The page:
West African Crocodile

Scientific Name: Crocodylus suchus
Irish Name: Crogall na hAfraice Thiar

Tests on Egyptian mummies show that this species once lived along the Nile, when the ancient Egyptians worshipped Sobek, the crocodile god. Today, it is found in swamps and swamp forests across western and central Africa. Occasionally, it lives in isolated pools in drier savannah habitats. There it is said to survive the dry season in burrows or deep among tree roots.

West African Crocodile

Tests on Egyptian mummies show that this species once lived along the Nile, when the ancient Egyptians worshipped Sobek, the crocodile god. Today, it is found in swamps and swamp forests across western and central Africa. Occasionally, it lives in isolated pools in drier savannah habitats. There it is said to survive the dry season in burrows or deep among tree roots.

General Information

Physical Description

Long and scaly body, shorter limbs, long powerful muscular tails. It's eyes, ears and nostrils are located on the top of its head.

Where do they live? (Natural habitat)

Lagoons and wetlands in forested regions of West and Central Africa.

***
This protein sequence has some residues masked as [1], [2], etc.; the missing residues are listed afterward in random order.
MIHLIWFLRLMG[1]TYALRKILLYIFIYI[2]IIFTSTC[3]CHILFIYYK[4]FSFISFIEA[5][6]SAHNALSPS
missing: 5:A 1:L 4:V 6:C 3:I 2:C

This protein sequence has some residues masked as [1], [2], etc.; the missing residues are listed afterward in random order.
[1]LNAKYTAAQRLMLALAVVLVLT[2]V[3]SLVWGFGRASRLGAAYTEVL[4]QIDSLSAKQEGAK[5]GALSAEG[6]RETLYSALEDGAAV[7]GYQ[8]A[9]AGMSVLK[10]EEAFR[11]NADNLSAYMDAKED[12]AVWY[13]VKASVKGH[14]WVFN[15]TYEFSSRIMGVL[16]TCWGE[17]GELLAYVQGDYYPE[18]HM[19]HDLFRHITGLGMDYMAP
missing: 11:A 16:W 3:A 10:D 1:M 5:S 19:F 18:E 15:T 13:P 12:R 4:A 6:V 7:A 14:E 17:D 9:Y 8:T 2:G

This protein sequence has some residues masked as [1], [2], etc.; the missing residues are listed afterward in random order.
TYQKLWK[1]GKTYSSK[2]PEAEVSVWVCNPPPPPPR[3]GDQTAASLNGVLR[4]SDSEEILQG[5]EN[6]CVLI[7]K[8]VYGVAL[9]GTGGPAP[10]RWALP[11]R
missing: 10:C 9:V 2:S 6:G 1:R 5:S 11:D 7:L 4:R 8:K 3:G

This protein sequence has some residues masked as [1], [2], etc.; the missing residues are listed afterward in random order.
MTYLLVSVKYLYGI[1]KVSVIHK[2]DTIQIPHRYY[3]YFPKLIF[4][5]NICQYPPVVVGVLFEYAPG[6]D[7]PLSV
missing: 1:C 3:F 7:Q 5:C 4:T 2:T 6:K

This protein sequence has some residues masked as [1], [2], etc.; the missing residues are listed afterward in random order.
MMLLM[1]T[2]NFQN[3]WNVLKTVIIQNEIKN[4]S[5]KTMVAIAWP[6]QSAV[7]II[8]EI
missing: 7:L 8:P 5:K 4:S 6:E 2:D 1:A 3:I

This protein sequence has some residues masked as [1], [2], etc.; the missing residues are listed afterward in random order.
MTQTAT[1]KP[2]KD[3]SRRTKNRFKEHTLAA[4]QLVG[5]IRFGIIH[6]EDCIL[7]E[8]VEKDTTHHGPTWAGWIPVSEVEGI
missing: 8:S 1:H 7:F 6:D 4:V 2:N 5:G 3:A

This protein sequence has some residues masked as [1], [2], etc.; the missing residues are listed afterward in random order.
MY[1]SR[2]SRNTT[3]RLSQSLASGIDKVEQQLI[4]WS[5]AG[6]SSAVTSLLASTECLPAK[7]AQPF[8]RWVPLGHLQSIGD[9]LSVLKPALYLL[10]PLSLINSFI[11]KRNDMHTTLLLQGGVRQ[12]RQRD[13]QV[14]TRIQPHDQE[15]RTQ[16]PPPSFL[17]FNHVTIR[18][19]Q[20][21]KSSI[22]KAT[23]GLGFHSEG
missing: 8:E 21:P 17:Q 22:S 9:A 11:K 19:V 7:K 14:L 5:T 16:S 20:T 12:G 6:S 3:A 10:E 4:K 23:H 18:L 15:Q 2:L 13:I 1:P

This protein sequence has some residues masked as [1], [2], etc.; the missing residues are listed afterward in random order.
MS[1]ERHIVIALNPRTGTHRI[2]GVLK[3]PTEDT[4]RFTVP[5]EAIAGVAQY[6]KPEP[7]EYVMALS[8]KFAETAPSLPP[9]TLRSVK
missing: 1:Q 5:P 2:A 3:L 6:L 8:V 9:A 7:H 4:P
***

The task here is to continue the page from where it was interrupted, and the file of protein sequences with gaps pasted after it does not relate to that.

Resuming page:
How long do they live?

Up to 100 years.

What do they eat?

Fish, reptiles, bird and mammals.

Group Name

Bask, float.

Zoo location

Zoorassic

Closest Related Species/Sister Species

Nile crocodile

Animal Class

Reptilia

Animal Order

Crocodylia

Fun Facts

8000 Teeth

Crocodiles go through about 8000 teeth in their lifetime, if they loose one it is replaced right away with a new one.

Fast Swimmers!

Crocodile are fast swimmers, can swim up to 32kpm (20mph)!

Sweat

Crocodiles do not have sweat glands, they release heat through their mouths.

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Family Life

Baby Name

Hatchling

Gestation period

55-100 days

Number of young at birth

25 to 80 per year

Weight at birth

7-10 inches

Age at maturity

Around 10 years of age

Adult name

Crocodile

Size adult

1.5m -2.5m 225kg+

Fun Fact

Boy or Girl?

The sex of a crocodile is determined by the temperature of the nest. If the nest is 31.7 degrees C the hatchlings will be female. If the nest is between 31.8 and up to 34.5 degrees C the hatchlings will be male. Over 34.5 degrees C the hatchlings will be female.

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Conservation

IUCN status

Least Concern

Threats

Humans moving in too close

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